This blog is part of the advice given by NEXT Careers Services of the University of Groningen. www.rug.nl/next
Time Off
After months filled with long workdays, I’ve been trying to win back some time. It’s been a demanding race to keep up with the responsibilities of a study and multiple jobs. I’ve vowed to not do that again. Every once in a while, I’ll need some time to catch my breath. Great choice, according to science. By deciding to do a little less every now and then, you’ll achieve more.

More and less
If you’re planning on getting more work done, try working less. During long workdays, your productivity and the quality of your work will suffer from stress and weariness. Fewer hours of work result in more outcome for each hour worked, but also in a greater total outcome at the end of the week. This notion came to light after multiple studies, including a study of the Stanford University. The Atlantic wrote a more accessible article on the same topic titled To Work Better, Work Less. An interesting read, if you can manage to find the time.

Defining limits
There’s an interesting philosophy behind our style of working and studying. We mostly seem to admire the people that devotedly stick to consecutive hours of work. Not many people will praise you for having short workdays. Surprisingly, a shift is noticeable in the business culture. The software company Menlo Innovations in Michigan forms an example of the current changes. Employees working more than 40 hours each week are frowned upon, instead of praised. Overtime isn’t considered a sign of devotion, but as proof of inefficiency. Inefficiency can be by-passed with our ability to define limits. Limits to the amount of hours during which we work. It’s a way to ensure that you won’t procrastinate on your work with the idea that you still have the entire day to do it. In the end, you’ll get more done. I can imagine it will even make you happier. Babauta wrote a convincing blog in praise of limits.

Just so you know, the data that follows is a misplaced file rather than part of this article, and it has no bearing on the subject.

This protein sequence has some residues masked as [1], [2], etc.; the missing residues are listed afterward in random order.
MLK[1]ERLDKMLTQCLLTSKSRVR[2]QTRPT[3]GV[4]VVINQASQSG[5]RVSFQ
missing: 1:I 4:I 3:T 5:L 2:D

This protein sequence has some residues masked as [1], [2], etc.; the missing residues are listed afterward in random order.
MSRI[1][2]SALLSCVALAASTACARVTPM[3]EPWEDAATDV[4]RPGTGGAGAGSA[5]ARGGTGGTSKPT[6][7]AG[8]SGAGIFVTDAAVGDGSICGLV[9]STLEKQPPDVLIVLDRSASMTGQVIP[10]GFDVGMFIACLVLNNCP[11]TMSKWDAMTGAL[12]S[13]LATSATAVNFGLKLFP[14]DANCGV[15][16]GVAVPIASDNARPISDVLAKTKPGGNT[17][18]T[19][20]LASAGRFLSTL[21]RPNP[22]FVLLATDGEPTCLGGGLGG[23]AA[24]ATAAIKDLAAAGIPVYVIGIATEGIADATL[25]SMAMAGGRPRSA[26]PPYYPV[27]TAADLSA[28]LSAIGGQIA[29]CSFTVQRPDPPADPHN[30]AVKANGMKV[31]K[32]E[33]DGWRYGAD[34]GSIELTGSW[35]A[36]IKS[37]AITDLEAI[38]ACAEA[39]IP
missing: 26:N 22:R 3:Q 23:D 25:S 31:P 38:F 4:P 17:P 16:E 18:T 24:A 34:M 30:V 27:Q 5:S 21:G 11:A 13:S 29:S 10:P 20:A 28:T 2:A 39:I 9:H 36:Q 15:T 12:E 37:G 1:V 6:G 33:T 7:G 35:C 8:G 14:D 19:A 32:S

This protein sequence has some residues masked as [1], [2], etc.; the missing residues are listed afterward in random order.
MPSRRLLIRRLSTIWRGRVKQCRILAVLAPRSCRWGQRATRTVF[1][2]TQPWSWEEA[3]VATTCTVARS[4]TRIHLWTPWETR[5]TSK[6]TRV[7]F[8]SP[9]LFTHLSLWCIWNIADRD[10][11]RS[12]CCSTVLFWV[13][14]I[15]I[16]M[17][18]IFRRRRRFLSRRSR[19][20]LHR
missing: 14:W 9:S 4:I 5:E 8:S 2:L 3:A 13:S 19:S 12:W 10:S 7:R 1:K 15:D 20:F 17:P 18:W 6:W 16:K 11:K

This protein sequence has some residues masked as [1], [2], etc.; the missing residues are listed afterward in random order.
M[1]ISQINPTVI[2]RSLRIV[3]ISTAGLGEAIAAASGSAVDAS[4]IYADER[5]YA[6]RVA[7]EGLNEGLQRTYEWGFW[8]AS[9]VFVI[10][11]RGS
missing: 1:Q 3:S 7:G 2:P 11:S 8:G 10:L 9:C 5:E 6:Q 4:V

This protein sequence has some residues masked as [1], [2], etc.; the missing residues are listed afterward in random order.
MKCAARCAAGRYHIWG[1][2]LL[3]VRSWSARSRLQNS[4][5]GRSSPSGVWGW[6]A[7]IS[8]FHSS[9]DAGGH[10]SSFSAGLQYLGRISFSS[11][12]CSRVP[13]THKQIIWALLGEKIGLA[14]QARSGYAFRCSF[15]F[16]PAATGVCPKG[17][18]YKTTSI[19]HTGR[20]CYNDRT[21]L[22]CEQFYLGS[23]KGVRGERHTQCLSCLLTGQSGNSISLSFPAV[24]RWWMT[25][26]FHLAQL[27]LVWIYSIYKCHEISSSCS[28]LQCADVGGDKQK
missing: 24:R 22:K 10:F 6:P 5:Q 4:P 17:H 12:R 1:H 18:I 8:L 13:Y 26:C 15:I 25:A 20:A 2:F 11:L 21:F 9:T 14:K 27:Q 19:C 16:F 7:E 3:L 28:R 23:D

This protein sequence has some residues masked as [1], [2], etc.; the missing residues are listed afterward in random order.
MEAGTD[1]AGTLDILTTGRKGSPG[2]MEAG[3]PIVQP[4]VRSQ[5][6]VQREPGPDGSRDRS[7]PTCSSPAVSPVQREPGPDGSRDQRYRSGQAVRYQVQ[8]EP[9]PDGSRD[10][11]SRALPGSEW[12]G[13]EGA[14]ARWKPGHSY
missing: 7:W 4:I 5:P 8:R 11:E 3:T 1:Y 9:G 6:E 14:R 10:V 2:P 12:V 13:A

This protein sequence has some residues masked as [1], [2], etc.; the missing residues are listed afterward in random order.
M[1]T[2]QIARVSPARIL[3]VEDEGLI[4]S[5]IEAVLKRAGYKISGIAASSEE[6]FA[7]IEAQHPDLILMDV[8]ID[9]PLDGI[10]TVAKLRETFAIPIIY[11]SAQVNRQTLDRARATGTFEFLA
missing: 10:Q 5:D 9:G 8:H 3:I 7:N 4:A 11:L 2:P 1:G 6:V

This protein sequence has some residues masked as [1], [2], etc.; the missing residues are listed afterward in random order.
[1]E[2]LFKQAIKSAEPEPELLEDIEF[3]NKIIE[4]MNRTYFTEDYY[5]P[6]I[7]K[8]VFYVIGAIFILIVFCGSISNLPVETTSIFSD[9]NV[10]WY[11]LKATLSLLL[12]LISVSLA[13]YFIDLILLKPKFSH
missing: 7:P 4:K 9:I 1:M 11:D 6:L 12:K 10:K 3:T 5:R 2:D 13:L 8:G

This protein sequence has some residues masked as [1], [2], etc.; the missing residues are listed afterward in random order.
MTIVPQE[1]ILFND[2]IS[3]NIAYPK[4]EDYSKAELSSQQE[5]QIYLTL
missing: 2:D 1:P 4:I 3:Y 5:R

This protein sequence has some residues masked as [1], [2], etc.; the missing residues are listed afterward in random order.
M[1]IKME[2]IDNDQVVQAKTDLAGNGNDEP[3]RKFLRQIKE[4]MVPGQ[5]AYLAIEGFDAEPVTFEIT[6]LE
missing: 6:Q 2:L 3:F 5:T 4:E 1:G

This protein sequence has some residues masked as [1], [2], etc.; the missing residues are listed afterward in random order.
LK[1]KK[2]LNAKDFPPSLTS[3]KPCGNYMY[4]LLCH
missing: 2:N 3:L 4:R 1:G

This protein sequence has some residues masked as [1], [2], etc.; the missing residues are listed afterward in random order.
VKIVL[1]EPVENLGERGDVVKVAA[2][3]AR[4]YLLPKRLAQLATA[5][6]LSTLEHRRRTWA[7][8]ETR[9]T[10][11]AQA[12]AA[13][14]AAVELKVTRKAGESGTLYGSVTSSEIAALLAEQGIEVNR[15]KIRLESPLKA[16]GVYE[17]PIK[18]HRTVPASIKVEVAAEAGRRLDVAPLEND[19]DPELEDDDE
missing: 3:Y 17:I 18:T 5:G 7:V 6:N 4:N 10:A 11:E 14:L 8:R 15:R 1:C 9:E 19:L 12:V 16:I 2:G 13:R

Fresh start
You might ponder on the feeling that you didn’t achieve much during the last days, and you might even have decided to make tomorrow your most productive day of the week. A day in which you’ll start working early in the morning and will keep working untill it’s late in the evening. But what if you planned on working only six hours? Or four? You’d probably be more selective about the tasks you devote your attention to. You might start of with the most important thing to do. Perhaps you’ll even discover a burning drive to keep up that fast pace. After all, four hours are over before you know it. You’ll have some energy left for the upcoming days, during which you could do the same thing. It quite likely that, at the end of the week, you’ve managed to get a larger portion of your work done than you would have if you had settled for limitless workdays.

On my way
A couple of months ago, my perspective started changing. I am still lead by the same enthusiasm when chasing after my ambitions. Every now and then, I still sleep too little, because I feel there are too many interesting things to be involved in. But I’ve discovered the necessary satisfaction retrieved from doing nothing. More and more, I understand that it helps to feel physically and mentally energized. It helps to keep hold of my enthusiasm and do the brainwork needed during work and study. Working without end certainly isn’t the best way to achieve more. Doing nothing can be a good thing, and I’m trying to accept that. I still have a long way to go, but I’m on my way.


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